Joggers should wear a mask when running past others, experts say

People should 'run freely' when they are in wide open spaces, the scientists said

Joggers should wear a face covering when running past others, experts have said.

But they should “run freely” when they are in wide open spaces, they added.

Scientists said there can be a “danger” for pedestrians when a “puffing, panting” jogger runs past them.

Trish Greenhalgh, professor in primary care health sciences at the University of Oxford, told Good Morning Britain: “There is no doubt the virus is in the air, there is no doubt that you can catch it if you inhale, and that someone else has exhaled.

“The exercising jogger – the puffing and panting jogger – you can feel their breath come and you can sometimes actually feel yourself inhale it, so there’s no doubt that there is a danger there.

“Forty per cent of Covid cases happen by catching it from people who have no symptoms. So you’re jogging along, you think you’re fine, and then the next day you develop symptoms of Covid, but you’ve actually breathed that Covid onto someone perhaps you know, an old lady walking a dog or something like that.”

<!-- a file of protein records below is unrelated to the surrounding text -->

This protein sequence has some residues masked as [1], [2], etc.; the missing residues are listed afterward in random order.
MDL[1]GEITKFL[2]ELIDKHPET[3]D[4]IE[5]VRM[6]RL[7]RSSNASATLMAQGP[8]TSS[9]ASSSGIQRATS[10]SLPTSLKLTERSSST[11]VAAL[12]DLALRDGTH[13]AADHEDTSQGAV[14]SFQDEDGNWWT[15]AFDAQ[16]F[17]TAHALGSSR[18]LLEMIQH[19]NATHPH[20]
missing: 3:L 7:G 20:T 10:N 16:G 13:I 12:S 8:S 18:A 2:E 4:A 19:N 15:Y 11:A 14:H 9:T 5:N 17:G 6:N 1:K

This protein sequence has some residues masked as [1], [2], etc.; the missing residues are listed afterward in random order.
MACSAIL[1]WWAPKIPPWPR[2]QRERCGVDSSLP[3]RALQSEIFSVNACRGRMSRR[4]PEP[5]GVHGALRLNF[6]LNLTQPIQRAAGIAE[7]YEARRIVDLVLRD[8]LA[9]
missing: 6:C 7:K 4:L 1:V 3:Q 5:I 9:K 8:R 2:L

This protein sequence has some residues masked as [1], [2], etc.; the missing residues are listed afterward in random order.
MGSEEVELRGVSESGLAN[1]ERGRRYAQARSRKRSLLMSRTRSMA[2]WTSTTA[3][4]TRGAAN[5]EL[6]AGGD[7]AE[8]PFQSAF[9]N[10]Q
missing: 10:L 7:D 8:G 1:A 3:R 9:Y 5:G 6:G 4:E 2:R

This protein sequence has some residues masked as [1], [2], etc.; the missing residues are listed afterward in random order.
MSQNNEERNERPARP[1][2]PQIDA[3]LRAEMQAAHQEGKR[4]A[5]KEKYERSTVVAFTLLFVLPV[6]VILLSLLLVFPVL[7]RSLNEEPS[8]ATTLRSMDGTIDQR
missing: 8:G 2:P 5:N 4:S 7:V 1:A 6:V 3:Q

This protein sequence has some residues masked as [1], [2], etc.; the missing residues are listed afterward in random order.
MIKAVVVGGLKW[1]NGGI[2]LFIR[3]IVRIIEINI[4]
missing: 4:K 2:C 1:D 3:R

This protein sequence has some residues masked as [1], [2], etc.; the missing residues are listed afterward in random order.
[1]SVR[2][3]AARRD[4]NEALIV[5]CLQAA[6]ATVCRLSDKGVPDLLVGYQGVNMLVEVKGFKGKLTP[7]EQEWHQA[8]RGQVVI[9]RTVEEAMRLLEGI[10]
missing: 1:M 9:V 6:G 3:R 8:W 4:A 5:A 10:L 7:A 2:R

Devi Sridhar, professor of public health at the University of Edinburgh, added that people should wear masks in busy areas but when not surrounded by people they could “take off your mask and run freely”.

“It really depends how close they are to you and how heavily they’re breathing,” she said.

“This can spread through the air and so it is important that runners should think – I do think where am I running and I’m trying to be attentive to pedestrians because the sidewalks are there for pedestrians in busy areas and high streets.

“[When] you’re out in the park, take off your mask and run freely.

“I think we need some consideration for each other right now. We’re in a pandemic and just, you know, think how it feels for other people.

“So if you’re going to cycle in a busy area, wear a mask.”

Prof Greenhalgh added: “I’ve got a mask here and you can pull it up and pull it down and that takes two seconds to do.

“So wear it when you’re going along, jogging on the high street. Take it off when you get to the parks, what I did this morning. It’s not difficult.”

She also said that the World Health Organisation had “dragged its feet” over mask wearing.


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